Pacific Rim Tonewoods has partnered with Taylor Guitars to produce a unique research study on the grading of spruce tonewood by acoustic criteria.
The study, linked here (PDF 568 KB), was published on October 23, 2019 in the prestigious Journal of the Acoustical Society of America.
This article may be downloaded for personal use only. Any other use requires prior permission of the author and the Acoustical Society of America.
For some time, it has been recognized that there is little connection between the aesthetic criteria used to grade tonewood, and the physical characteristics of the wood that give rise to tonal quality of the guitar. PRT has adopted methods developed by the University of Montpelier, France, to measure acoustic properties of tonewood, such as density, Young’s modulus ( a measure of “intrinsic stiffness”), and damping. We have measured several thousand soundboard and bracing blanks of both Sitka and Lutz spruce, to fully characterize the natural range of the tonewood that flows through our mill, and is delivered to the acoustic guitar industry. The study is the latest of several research projects currently underway to better understand how the measurable properties of spruce tonewood impact the tonal quality of the acoustic guitar.
The overall goal of such studies is to determine the optimal suite of acoustic properties of the soundboard and bracing for a given guitar design (in this case, the Taylor Grand Auditorium 814ce), as determined by trained listeners under “blinded” conditions. Determining an optimum is the first step toward the ultimate goal of selecting and delivering a consistently optimized product from material that inherently possesses all of the variety of nature. Even after careful selection and milling, the spruce tonewood we presently deliver to the acoustic guitar industry demonstrates a wide variability in both density and stiffness (see Figures 1 and 2 ).
This first study succeeded beyond expectation, if success can be defined as a clearly demonstrable and useful result. Partnering with Taylor Guitars, we built two groups of 5 identical instruments, all on the same day, by the same team of builders, with component materials (backs/sides, bridges, etc.) of identical density. The instruments differed only in the density and stiffness of the spruce soundboard in one group, and the soundboard and bracing in the second group.
The instruments were then subject to careful recordings, which were presented to listeners under blinded conditions, and ranked by the method of systematic pairwise comparisons, a statistical method that allows ranking and an estimate of the degree of difference. The study was performed by Dr. Sebastian Merchel of the Technical University of Dresden , Germany.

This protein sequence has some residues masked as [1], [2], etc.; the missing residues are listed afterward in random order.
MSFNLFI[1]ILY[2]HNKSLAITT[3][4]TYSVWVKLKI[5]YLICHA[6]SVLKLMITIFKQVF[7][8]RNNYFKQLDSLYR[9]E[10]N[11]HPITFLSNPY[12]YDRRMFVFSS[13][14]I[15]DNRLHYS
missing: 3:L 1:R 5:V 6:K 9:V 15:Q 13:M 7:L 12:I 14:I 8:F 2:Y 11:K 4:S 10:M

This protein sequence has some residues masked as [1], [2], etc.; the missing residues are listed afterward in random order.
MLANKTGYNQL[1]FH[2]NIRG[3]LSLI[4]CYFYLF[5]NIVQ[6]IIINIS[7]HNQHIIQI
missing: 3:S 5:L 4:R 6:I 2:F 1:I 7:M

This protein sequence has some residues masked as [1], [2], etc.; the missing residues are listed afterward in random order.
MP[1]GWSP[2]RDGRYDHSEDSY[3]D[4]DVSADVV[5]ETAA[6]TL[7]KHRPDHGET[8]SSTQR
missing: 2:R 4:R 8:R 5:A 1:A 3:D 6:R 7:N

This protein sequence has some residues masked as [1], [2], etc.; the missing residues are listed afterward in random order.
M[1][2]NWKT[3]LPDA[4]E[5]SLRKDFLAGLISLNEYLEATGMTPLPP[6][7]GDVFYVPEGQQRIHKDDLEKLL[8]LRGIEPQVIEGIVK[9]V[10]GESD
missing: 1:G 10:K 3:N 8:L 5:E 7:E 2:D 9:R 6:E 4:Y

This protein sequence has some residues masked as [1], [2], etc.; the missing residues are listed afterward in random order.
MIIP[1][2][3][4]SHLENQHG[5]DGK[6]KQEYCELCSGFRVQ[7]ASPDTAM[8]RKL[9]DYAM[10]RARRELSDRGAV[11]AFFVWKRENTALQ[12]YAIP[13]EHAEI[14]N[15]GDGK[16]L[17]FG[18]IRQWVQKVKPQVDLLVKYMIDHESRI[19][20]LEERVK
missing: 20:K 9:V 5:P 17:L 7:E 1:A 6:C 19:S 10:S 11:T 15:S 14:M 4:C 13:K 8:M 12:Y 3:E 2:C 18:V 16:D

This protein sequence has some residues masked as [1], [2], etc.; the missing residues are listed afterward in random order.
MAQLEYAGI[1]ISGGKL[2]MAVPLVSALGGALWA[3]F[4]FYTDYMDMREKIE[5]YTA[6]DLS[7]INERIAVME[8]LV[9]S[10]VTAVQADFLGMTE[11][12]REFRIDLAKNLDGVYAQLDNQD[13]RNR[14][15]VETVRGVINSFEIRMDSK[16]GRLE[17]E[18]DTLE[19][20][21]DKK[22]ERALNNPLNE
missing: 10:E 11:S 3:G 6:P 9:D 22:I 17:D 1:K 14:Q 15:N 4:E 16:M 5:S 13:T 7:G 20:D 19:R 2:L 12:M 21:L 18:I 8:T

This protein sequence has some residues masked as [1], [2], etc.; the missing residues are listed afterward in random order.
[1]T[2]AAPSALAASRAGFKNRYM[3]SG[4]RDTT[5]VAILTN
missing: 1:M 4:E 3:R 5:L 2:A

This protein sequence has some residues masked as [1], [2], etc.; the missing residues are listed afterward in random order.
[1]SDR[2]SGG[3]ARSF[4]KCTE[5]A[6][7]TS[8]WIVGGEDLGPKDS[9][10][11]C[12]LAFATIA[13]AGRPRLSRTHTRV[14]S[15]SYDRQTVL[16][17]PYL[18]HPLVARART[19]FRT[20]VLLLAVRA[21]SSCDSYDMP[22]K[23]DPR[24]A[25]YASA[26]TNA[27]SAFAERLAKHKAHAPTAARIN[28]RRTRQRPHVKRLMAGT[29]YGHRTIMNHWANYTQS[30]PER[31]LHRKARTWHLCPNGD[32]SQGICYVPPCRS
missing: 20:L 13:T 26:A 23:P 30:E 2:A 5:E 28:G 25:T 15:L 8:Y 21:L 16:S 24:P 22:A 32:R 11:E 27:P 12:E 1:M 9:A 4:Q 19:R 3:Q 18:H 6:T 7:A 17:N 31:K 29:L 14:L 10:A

We found that, for this particular design, the sound quality produced by guitars made with tops of low density and low stiffness Sitka spruce were consistently and significantly preferred over spruce of higher density and higher stiffness.
Such a result is true for this particular design, but should not be expected to consistently apply to all guitars. Just as nature is diverse, so too is the acoustic guitar, and so too is human preference. What this study does demonstrate, however, is that acoustic properties of spruce topwood make a consistent, important, and (we dare say) predictable difference in sound quality of the finished guitar. This is a much discussed topic among luthiers and guitar aficionados. This is the first study, to our knowledge, that demonstrates this in a scientifically robust fashion for the steel stringed guitar. More generally, this study demonstrates the importance of integrating guitar design with the acoustic properties of the soundboard and bracing. Stay tuned for more work, specifically on the impact of damping, which was kept constant in this study.
Please do peruse this study, and please do direct any questions to Dr. David Olson, Research Director of PRT, email@example.com. Comments are more than welcome, and feedback does improve the usefulness of future study. PRT is currently working with our local community of luthiers, providing acoustically graded tonewood on spec. We plan to do so formally for the general public in the near future, thru this website.
The official online abstract can be found here, and official reprints of the article are available for download through the Journal of the Acoustical Society of America. Copyright 2020 Acoustical Society of America. This article may be downloaded for personal use only. Any other use requires prior permission of the author and the Acoustical Society of America.